"She (Pan Yuliang) was not just the firstfemale artist to have such influence in China in the 20th century; she was the founder and pioneer of female art in China." — Jia Fangzhou
Pan Yuliang traveled to France in 1921, where she studied at the Ecole Nationale des Beaux-Arts de Lyon and the École nationale supérieure des Beaux-Arts. That made her, along with Xu Beihong, Lin Fengmian and Sanyu, one of the earliest Chinese artists to study abroad in France. Returning to China in 1928, she held five solo exhibitions, which also made her the first Chinese female artist in modern times to hold a solo exhibition.
Pan had begun to receive formal training in Western painting in the 1910s. A highly versatile artist, she is known for her nude portraits, landscape paintings, and still lifes, as well as some sculptural works. Her still lifes frequently featured floral themes; the bright, saturated colours of her early works in that genre drew inspiration from Matisse and the Fauves. After the 1940s, Pan deliberately merged the linear character of Chinese painting with the colour of Western paintings, while focusing more and more on painting in coloured ink on Chinese xuan paper. She gradually developed a highly individual style through her use of fine, flowing lines. This Lilacs , from 1966, is a representative work, displaying the results of her explorations in blending Eastern and Western styles.
Based on records in Artworks of Pan Yuliang , issued by Anhui Chu Ban She, only about one-tenth of Pan Yuliang's more than 300 coloured ink works feature floral themes, an indication of this Lilacs ' rarity. Another very similar work resides in the collection of the Anhui Museum; the two differing mainly in the type and design of the vase. In the Anhui museum example, Pan decorates the vase with vaguely floral motifs, while this Lilacs features a double-handled vase on which the auspicious image of a rooster appears. The appealing, rustic simplicity of the vase helps enhance the quiet, elegant beauty of the lilac blooms.
Pan Yuliang was frequently active in the United States in the 1960s. She mounted a solo exhibition at the China Institute in America in New York in 1963, which then went on tour to San Francisco; in 1967, along with Zhang Daqian and Wang Jiyuan, she held the group exhibition "Modern Chinese Brushwork" at the Wustum Museum of Fine Arts. When Pan Yuliang entered the Shanghai Academy of Fine Arts in 1918, she studied under Wang Jiyuan and became close friends with Zhang Daqian, who named her his "big sister." Wang Jiyuan settled in the United States in 1941 and founded the Huamei Painting Academy. At the academy was a teacher related to members of the Belfield Trust, the original collector of Lilacs , and who, along with Zhang Daqian, was a member of the Academy's board of directors.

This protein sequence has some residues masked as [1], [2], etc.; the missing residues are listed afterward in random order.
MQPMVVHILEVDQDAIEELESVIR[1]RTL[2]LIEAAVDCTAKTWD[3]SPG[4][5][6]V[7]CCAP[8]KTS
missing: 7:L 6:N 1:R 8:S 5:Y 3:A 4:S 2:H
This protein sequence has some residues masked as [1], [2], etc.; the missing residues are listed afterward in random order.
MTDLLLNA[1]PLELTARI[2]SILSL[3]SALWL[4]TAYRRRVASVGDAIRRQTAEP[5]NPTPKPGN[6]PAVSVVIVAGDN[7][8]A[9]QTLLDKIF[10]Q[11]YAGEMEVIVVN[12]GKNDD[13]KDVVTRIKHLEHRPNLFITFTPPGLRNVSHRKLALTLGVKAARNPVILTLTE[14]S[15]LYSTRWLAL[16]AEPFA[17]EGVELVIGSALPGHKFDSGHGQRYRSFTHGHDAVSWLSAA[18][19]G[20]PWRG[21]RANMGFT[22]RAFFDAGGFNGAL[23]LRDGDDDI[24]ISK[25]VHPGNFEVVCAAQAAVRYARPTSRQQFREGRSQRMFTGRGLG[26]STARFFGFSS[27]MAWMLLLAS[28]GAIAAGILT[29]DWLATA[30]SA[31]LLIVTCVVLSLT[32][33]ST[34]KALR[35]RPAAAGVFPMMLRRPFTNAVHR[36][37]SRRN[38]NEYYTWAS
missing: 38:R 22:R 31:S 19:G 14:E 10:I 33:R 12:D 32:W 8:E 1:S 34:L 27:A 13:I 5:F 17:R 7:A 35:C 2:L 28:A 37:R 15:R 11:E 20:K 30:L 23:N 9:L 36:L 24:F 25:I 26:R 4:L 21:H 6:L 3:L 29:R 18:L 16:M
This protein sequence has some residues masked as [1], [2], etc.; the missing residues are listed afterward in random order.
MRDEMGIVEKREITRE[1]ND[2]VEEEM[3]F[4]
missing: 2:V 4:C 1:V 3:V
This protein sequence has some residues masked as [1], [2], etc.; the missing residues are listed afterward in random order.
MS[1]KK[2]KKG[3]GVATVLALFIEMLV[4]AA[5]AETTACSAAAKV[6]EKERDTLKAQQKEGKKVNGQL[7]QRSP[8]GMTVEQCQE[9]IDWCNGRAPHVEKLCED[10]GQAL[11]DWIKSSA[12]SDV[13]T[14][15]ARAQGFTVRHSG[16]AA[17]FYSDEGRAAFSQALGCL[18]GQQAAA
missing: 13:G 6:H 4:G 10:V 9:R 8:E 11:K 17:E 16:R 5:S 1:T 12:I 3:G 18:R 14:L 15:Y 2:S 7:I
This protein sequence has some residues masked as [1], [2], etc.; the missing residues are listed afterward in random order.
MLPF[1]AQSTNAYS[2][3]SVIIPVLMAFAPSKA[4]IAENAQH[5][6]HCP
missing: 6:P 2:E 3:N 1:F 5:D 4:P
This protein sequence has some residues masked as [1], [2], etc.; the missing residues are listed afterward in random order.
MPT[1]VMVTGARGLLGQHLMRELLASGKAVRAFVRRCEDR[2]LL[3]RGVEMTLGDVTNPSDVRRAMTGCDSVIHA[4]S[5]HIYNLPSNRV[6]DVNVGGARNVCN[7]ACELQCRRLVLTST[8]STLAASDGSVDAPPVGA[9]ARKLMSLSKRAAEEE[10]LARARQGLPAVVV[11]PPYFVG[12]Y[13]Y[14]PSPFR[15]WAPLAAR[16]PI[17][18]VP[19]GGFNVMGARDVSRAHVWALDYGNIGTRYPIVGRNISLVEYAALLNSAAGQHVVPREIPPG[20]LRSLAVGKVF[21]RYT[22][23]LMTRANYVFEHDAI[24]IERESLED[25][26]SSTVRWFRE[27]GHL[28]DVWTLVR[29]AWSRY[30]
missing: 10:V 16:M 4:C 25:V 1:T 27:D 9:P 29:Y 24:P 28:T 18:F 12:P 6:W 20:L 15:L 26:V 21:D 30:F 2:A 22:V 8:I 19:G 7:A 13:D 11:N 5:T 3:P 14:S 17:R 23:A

With taste and foresight, he collected a number of the finest paintings of Zhang Daqian, Pan Yuliang, and Wang Jiyuan during this period. In 2012, Christie's Hong Kong auctioned a number of Wang Jiyuan works from this important North American collection; the top three record auction prices for that artist's work have since then been held by three works from that sale. Lilacs last appeared at sale more than ten years ago, and its reappearance today marks a rare and valuable opportunity.
Lilacs , typical of Pan Yuliang, is a graceful and beautiful work, with clear and elegant colors and skillful integration of elements of Eastern and Western painting. The flowers exude rich vitality in a fresh, romantic violet hue, which she builds up in layers of coloured ink while outlining the edges of their petals in just a few simple brushstrokes. She further sets out the decorative figures of the ceramic vase with the flowing yet precise and unbroken lines of the ancient "spun-silk" style; her exacting control of the thickness of the lines as she paints adds an extra element of agility and heightens its Eastern character. Pan creates spatial depth in Lilacs through her colours and lines, which, moving from the center of the painting toward its outer edges, become gradually darker and denser. Spatial penetration is further enhanced as her quick, interlacing lines of varying length create textures in the interweaving of her colours and inks. Her unique handling of the background marks a break from the empty spaces of traditional Chinese painting. By combining the background colour highlights in oil painting with Impressionist dabs of pointillist colour such traditional paintings, she created original coloured-ink paintings that blended features of Impressionism and Chinese painting, a mark of her bold innovation. Xu Beihong had glowing praise for Pan's work: "What the ancient scholar-painters could not achieve has been achieved by our heroine, Pan Yuliang." By contrast with Xu Beihong's emphasis on light, modeling, analytical dissection of structure, and accurate depiction of skeletal forms—which enriched the sense of mass and space in Chinese painting—what Pan Yuliang emphasized was the colour contrasts and harmonies within her pictorial space. The result was a melding of the emotionally rich manner in which lines shape forms in Chinese painting with the intensely expressively colours of Western painting, creating a unique and personal style of her own.
Ye Saifu, chief curator of the Cernuschi Museum of Far Eastern Art in Paris, once said, "Pan Yuliang’s works merge the greatest strengths of Chinese and Western painting, and she further imbues them with colours expressive of her own personality. Their vivid lines describe the softness and the freedom of the subjects she depicts." That statement goes very far in summing up the significance of this great 20th century artist, who helped usher in a new era.